Telemedicine Finally Gets Its Moment

Telemedicine Finally Gets Its Moment

Telemedicine is one of those face-palm ideas. Having doctors diagnose patients using videoconference technology is a no-brainer. It should be everywhere.

It turns out it took a global pandemic to make Teledoc (TDOC) a household name. The COVID-19 virus put the company’s shares atop the new high list. Investors are paying up to be a part of the story.

Modern telemedicine was born in 2001 when NASA wanted to find a way to provide extended healthcare to astronauts at the International Space Station. The challenge was otherworldly.

ISS is 239-foot-long spacecraft 220 miles away. More important, it’s a moving target flitting through the Earth’s lower orbit at 17,227 miles per hour. Thankfully, researchers had a running start.

In 1997, NASA sponsored the Medical Informatics and Technology Applications Consortium, a Yale University project operating out of Ecuador, Russia and the Artic. The goal was to commercialize telemedicine technology. Five years later Dr. Byron Brooks, an ex-NASA surgeon, and Michael Gorton, launched Teledoc.

The Dallas company had a simple business plan: Use advances in networking technology to provide on-demand remote medical care.

In 2015, Teledoc issued shares to the public at $19 apiece. Managers pitched institutional investors on the big opportunity of delivering on-demand, 24-hour healthcare via mobile devices, the internet, video and regular phone lines. The stock jumped 50% higher on opening day.

Since then, CEO Jason Gorevic has been on a buying binge. CrunchBase notes the company has completed 11 acquisitions with the aim of consolidating a fragmented market before larger companies with deeper pockets enter the telemedicine segment.

So far, the strategy is working like a charm.

Teledoc offers a scalable, fast-growing virtual healthcare platform with access to multi-specialty physician networks, from general medical and mental health to dermatology.

For 70 global insurers, 300 hospital systems and 40% of the Standard and Poor’s 500, the platform is critical to providing efficient and cost-effective healthcare.

According to a March investor presentation, sales have grown at a 55% compound average growth rate since 2015. During that time, revenues jumped from only $77 million to $553 million in 2019. For the current year, the firm is projecting sales of $703 million as Teledoc care providers oversee 5.7 million patient visits.

Many of those visits are referrals from health systems providers like UnitedHealth Group (UNH), Aetna (AET) and Premera Blue Cross, or large enterprises such as 3M Corp. (MMM), T-Mobile (TMUS) and Home Depot (HD).

These businesses are using Teledoc’s scale advantage to deliver up to 35% savings over in-person visits. The greater number of visits, the more savings derived.

Visitor growth is a key part of what Gorevic calls the company flywheel — a self-reinforcing loop made up of a few key initiatives. Together, they are very difficult to slow once the combination gains momentum. In the case of Teledoc those initiates are trust, quality user experiences and repeat visits.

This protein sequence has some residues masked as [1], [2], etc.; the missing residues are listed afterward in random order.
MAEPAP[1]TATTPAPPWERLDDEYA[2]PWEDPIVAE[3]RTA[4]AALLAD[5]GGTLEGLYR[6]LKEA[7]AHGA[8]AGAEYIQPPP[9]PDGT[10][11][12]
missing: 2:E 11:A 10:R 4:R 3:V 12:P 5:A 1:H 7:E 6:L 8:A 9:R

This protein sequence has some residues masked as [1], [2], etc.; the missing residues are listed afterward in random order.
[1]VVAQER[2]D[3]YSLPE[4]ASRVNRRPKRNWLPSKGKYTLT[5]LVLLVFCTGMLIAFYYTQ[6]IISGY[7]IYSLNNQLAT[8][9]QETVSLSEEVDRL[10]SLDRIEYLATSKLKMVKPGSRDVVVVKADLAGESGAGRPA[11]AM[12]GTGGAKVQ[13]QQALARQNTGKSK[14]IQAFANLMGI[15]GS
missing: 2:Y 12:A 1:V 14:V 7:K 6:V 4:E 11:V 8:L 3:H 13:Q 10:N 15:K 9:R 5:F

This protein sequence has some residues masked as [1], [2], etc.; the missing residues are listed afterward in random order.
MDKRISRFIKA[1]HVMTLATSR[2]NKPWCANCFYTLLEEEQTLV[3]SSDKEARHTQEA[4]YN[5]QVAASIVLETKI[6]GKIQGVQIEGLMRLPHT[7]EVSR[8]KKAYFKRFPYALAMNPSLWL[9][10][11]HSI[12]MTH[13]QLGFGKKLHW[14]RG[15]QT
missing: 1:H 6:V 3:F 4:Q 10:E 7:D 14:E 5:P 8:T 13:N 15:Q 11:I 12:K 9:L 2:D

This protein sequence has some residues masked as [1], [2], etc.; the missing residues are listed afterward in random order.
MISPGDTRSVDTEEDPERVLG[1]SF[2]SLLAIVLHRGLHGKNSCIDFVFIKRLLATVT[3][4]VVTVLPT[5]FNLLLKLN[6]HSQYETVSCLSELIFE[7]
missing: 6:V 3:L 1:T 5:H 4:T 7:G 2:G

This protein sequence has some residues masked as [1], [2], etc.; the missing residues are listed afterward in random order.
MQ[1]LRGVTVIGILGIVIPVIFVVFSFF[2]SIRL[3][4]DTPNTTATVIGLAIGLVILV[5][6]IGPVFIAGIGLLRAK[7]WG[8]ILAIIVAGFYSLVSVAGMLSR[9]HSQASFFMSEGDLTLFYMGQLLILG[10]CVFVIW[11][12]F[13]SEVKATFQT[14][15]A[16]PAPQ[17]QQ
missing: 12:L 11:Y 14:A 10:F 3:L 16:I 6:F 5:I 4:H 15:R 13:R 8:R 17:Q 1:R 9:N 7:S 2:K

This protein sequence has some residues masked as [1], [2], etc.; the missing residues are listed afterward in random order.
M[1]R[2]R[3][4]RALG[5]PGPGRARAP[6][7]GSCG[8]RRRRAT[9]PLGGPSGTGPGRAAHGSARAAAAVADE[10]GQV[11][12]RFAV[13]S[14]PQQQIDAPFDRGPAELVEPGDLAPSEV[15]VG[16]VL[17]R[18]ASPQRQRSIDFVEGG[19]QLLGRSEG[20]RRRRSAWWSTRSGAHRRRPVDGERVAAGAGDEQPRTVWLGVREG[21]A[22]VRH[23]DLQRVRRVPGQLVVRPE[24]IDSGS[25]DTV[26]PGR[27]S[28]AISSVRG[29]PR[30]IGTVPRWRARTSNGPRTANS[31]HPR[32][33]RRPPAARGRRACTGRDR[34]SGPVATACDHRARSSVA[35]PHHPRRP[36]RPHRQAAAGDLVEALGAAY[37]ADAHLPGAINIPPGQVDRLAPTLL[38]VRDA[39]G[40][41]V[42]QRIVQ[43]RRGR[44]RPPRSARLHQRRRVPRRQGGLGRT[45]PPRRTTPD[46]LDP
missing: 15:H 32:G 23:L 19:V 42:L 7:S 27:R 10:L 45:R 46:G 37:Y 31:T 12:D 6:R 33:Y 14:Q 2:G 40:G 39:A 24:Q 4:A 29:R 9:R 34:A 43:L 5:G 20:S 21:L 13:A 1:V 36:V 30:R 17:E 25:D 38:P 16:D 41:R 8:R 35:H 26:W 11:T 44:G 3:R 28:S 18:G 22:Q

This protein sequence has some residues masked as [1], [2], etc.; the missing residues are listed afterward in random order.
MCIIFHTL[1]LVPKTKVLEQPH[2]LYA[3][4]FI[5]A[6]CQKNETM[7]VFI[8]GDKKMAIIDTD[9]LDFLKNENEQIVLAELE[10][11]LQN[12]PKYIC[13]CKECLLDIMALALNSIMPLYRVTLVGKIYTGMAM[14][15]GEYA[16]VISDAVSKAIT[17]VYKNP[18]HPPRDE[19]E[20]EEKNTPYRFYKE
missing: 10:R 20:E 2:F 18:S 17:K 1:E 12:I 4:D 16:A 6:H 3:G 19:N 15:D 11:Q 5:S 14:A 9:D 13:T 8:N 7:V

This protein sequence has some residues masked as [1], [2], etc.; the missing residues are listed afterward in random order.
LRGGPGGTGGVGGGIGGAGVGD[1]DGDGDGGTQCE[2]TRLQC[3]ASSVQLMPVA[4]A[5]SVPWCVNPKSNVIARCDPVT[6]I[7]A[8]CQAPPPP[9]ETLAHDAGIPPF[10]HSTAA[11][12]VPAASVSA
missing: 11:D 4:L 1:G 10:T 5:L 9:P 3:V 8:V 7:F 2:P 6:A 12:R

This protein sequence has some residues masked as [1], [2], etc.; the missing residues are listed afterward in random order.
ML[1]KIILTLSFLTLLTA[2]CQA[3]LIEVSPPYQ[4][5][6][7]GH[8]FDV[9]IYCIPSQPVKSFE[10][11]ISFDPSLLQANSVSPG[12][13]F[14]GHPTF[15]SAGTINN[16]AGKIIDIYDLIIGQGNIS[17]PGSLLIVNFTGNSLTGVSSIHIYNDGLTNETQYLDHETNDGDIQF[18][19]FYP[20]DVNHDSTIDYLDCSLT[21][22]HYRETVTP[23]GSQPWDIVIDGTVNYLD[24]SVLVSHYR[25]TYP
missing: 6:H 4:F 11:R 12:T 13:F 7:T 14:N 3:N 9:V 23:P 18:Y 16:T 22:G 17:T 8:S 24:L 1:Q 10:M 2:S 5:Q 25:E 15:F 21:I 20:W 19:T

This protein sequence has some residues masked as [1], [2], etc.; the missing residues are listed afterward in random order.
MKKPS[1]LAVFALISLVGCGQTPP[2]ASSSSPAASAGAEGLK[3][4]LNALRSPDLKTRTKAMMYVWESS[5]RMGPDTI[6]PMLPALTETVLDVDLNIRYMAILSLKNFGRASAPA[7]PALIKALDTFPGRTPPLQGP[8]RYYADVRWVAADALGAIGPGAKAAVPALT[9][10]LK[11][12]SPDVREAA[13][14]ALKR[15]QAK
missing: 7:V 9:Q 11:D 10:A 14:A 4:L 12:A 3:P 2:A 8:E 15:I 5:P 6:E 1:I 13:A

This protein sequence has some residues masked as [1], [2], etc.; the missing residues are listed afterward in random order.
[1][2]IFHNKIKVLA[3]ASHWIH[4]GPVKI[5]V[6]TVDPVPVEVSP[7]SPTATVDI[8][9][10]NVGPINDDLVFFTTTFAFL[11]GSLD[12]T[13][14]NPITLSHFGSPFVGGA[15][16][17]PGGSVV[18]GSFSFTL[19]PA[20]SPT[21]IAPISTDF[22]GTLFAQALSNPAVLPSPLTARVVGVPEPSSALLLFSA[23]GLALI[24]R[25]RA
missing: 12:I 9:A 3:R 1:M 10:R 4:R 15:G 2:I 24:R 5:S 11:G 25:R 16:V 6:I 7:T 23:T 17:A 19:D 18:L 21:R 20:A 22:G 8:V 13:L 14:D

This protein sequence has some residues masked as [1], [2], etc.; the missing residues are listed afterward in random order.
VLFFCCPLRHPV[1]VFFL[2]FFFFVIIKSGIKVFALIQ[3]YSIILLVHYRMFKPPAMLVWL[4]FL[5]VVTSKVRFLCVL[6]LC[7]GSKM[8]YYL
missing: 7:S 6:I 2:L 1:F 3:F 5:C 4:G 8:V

The COVID-19 crisis has reinforced all three, and made the stock are big winner. Shares are up 60.9% in 2020, surging Friday to $141.74. Those gains seem likely to continue in the short term. A corporate press release noted that virtual visits were 50% higher during the week of March 13.

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I first recommended Teledoc in 2018 at $66. At the time, I favored its business model.

That Teledoc is similar to Amazon also makes them a potential rival with the e-commerce giant, as they have future plans to enter the blossoming industry.

Amazon founder Jeff Bezos famously built a flywheel based on customer experience, platform traffic and third-party sellers. Great experiences led to increased traffic that attracted even more third-party sellers. Lower prices and more traffic followed.

Once that wheel began to spin, momentum kept it going., once merely an online destination for books, is now the biggest digital marketplace in the Western world. Third-party sellers have put millions of products only a click away.

The growth of the platform puts Amazon in an enviable position. Through December 2019, the company had an estimated 112 million Prime subscription members in the United States. They pay $119 annually for free shipping, streaming video, a limited digital music service and access to Prime Day member sales. They are also a fervent test audience for new Amazon products and services like Kindle, Alexa and Amazon Music.

Amazon Care was introduced last year. According to a CNBC report, the telemedicine service is currently available to Amazon employees in the Seattle area, but it may dovetail with the parent company’s larger healthcare ambitions.

In 2018, Amazon partnered with JPMorgan Chase (JPM) and Berkshire Hathaway (BRK) to address healthcare delivery, rising costs, insurance benefits and prescription drugs. Initially, Haven Healthcare will be in-house, providing care to U.S. based employees of the founding firms. Longer-term, the stated longer-term goal is to bring Haven innovations to other businesses.

While Teledoc is a wonderful business, investors should be aware Amazon is coming. Don’t chase shares higher. Buy pullbacks only.

Best wishes,

Jon D. Markman

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